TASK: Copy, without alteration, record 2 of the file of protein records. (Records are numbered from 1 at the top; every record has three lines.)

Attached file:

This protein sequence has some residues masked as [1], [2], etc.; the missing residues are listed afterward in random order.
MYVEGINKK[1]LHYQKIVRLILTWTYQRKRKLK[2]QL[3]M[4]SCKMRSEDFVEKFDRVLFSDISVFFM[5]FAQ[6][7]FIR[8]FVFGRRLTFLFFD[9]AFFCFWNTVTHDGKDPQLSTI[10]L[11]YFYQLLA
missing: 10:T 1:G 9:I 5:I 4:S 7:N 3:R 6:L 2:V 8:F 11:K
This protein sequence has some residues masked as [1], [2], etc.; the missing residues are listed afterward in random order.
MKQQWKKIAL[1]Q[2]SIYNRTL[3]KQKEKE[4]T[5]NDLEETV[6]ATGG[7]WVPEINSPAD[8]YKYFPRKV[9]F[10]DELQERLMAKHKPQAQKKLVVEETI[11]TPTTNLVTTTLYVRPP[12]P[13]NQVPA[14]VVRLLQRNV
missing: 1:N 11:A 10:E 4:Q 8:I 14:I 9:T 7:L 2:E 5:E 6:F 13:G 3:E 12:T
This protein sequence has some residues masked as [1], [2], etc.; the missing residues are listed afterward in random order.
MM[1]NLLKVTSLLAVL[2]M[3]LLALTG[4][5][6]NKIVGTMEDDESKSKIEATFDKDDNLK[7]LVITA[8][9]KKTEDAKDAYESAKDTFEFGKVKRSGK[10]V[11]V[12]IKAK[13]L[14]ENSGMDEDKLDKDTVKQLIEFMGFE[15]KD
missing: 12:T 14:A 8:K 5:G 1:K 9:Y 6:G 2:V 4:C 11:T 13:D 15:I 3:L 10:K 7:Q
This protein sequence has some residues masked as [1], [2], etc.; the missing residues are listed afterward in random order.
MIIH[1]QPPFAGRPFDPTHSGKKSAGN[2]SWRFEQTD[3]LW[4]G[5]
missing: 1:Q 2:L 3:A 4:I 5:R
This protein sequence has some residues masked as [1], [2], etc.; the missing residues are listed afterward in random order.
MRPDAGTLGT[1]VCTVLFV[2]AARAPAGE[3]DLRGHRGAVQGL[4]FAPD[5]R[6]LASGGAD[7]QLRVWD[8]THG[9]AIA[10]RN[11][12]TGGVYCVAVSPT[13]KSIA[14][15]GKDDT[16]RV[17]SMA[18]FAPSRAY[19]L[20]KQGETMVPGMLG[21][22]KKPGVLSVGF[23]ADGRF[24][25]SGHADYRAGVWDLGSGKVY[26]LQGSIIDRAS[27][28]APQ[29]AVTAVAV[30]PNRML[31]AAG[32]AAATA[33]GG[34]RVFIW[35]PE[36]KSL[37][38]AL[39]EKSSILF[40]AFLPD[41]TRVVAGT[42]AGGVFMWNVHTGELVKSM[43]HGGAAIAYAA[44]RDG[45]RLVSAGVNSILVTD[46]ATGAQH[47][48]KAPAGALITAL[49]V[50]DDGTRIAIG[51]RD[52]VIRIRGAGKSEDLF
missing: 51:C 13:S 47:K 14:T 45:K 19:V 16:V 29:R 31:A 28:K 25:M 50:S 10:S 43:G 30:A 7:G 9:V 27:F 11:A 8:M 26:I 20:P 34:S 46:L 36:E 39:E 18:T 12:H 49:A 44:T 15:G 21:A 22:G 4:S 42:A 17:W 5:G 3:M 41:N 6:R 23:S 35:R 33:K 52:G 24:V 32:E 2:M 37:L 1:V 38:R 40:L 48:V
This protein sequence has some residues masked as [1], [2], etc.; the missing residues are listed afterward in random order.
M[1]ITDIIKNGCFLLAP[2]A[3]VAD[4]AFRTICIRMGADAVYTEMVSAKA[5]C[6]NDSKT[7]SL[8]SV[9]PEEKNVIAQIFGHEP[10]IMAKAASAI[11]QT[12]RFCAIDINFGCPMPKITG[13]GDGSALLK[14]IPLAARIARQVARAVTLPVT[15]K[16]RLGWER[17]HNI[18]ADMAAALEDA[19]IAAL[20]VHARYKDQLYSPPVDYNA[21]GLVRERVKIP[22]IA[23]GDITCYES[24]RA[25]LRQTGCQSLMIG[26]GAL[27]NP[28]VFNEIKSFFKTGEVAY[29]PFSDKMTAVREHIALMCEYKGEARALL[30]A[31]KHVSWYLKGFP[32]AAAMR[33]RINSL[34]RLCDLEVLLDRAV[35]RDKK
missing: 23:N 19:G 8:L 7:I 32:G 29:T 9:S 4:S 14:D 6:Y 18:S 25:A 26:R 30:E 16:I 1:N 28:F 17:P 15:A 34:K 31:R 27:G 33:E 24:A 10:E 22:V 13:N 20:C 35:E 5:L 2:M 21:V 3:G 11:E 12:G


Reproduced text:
This protein sequence has some residues masked as [1], [2], etc.; the missing residues are listed afterward in random order.
MKQQWKKIAL[1]Q[2]SIYNRTL[3]KQKEKE[4]T[5]NDLEETV[6]ATGG[7]WVPEINSPAD[8]YKYFPRKV[9]F[10]DELQERLMAKHKPQAQKKLVVEETI[11]TPTTNLVTTTLYVRPP[12]P[13]NQVPA[14]VVRLLQRNV
missing: 1:N 11:A 10:E 4:Q 8:I 14:I 9:T 7:L 2:E 5:E 6:F 13:G 3:E 12:T